But, those rulings will not impact the New Mexico Civil Rights Act, which prohibits the use of qualified immunity as a legal defense in state civil cases, said Leon Howard, legal director with the American Civil Liberties Union of New Mexico. Howard said that states are allowed to provide more protection for the individuals who live in the state than the federal constitution does but not less. 

“When the Supreme Court rules on a constitutional issue, they’re interpreting the federal constitution and the body of law that makes up interpretation of the federal constitution,” Howard said. The Supreme Court does not get involved in a case unless there is a federal question, Howard said. 

A plaintiff in New Mexico can still sue a government entity for constitutional violation in federal court, Howard said. But in federal court, the government entity can still rely on the qualified immunity defense. Qualified immunity is a judicial rule established decades ago that has become an obstacle almost impossible to surpass in court. 

Related: What ‘qualified immunity’ means for New Mexico

The government entity in a case would have to argue that the New Mexico Civil Rights Act, passed in the 2021 Legislature and signed shortly thereafter by the governor, was violating its federal constitutional rights, Howard said.

While Texas abortion ban yo-yos in courts, one provider talks about the effects

As Texas abortion rights yo-yo in the courts, one Planned Parenthood doctor said the volume in patients coming from Texas has not changed. Last week a federal Texas judge placed a temporary injunction on SB 8, the Texas law that bans abortion at six weeks, at the U.S. Department of Justice’s request. The DOJ is suing Texas over the law. But within 48 hours after the injunction, the 5th US Court of Appeals overturned the lower court’s injunction, making abortion illegal in the state of Texas, again, after six weeks gestation. According to national media, the DOJ has appealed and is asking the courts to reconsider placing an injunction on the ban.

How the Texas abortion ban is affecting New Mexico abortion providers and funds, almost four weeks in

An abortion provider in New Mexico said the increase in patients from Texas will no longer be manageable if it continues in the coming weeks. Adrienne Mansanares, chief experience officer for Planned Parenthood of the Rocky Mountains, told NM Political Report that the group’s clinics are “not in crisis right now.”

But she said they are “in an unhealthy place” and it “won’t be manageable in the coming weeks if we continue to see the percentage increase from Texas.”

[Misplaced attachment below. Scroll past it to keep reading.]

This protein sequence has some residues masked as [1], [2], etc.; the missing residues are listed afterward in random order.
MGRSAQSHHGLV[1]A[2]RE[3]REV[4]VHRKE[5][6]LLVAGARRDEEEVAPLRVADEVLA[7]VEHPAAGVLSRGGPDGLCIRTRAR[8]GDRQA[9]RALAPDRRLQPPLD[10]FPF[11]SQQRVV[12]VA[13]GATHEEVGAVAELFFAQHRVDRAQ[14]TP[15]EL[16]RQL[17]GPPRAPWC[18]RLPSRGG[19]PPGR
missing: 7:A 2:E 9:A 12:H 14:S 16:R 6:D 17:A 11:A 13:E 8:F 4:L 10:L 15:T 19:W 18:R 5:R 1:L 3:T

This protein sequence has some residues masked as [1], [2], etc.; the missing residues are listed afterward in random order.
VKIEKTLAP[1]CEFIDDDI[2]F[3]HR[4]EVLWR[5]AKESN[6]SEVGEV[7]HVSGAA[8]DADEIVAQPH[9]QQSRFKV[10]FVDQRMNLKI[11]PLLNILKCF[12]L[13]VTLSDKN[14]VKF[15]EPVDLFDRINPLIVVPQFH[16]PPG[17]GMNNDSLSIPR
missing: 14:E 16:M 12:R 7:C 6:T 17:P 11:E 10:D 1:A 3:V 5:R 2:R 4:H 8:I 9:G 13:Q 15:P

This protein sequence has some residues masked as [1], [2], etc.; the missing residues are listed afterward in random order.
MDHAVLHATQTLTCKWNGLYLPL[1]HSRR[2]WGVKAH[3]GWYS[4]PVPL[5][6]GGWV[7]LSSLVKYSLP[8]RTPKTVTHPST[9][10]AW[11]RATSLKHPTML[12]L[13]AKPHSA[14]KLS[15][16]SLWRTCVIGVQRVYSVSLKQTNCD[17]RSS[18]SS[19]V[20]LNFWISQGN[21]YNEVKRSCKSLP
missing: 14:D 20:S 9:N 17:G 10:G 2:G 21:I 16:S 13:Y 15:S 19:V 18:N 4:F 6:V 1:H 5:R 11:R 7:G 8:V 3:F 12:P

Mansanares said of the roughly 3,000 abortions that take place in New Mexico annually, Planned Parenthood provides about 700 of them. “What we saw in the first week [of September] is what we typically see in a month,” she said. She said there are about 55,000 abortions in Texas each year. Abortion clinics in New Mexico cannot continue to absorb the need from Texas abortion patients indefinitely, she said.

Bill to protect women’s right to abortion passes U.S. House of Representatives

The U.S. House of Representatives passed the Women’s Health Protection Act on Friday by 218 to 211 largely along party lines. One Texas Democrat voted against it while all Republicans voted against the bill. U.S. Representatives Melanie Stansbury of New Mexico’s 1st Congressional District, and Teresa Leger Fernández New Mexico’s 3rd Congressional District, both Democrats, voted for the bill. The bill would protect women’s right to an abortion in every state and end gestational bans and other restrictions to reproductive access. The bill is unlikely to pass the U.S. Senate.

NM-based abortion fund twice as busy as pre-pandemic

This month, New Mexico Religious Coalition for Reproductive Choice, an Albuquerque-based abortion fund, has helped 28 patients get an abortion, up from 15 in September 2020 when fears of COVID-19 prevented travel and 21 in September 2019. And the month of September is not yet over, Brittany Defeo, New Mexico Religious Coalition for Reproductive Choice program manager, pointed out. The increase in demand is due to the Texas six-week gestational abortion ban that went into effect at the beginning of the month. Defeo said the coalition is the last abortion fund most patients apply to because what the coalition offers – help with accommodations and trips to the airport, bus or train station – are services needed by the most economically perilous who need an abortion later in pregnancy which requires an overnight stay. But because of the Texas law, the coalition is now seeing patients request their services even before 10 weeks of gestation because the patient needs to travel to New Mexico to take abortion medication.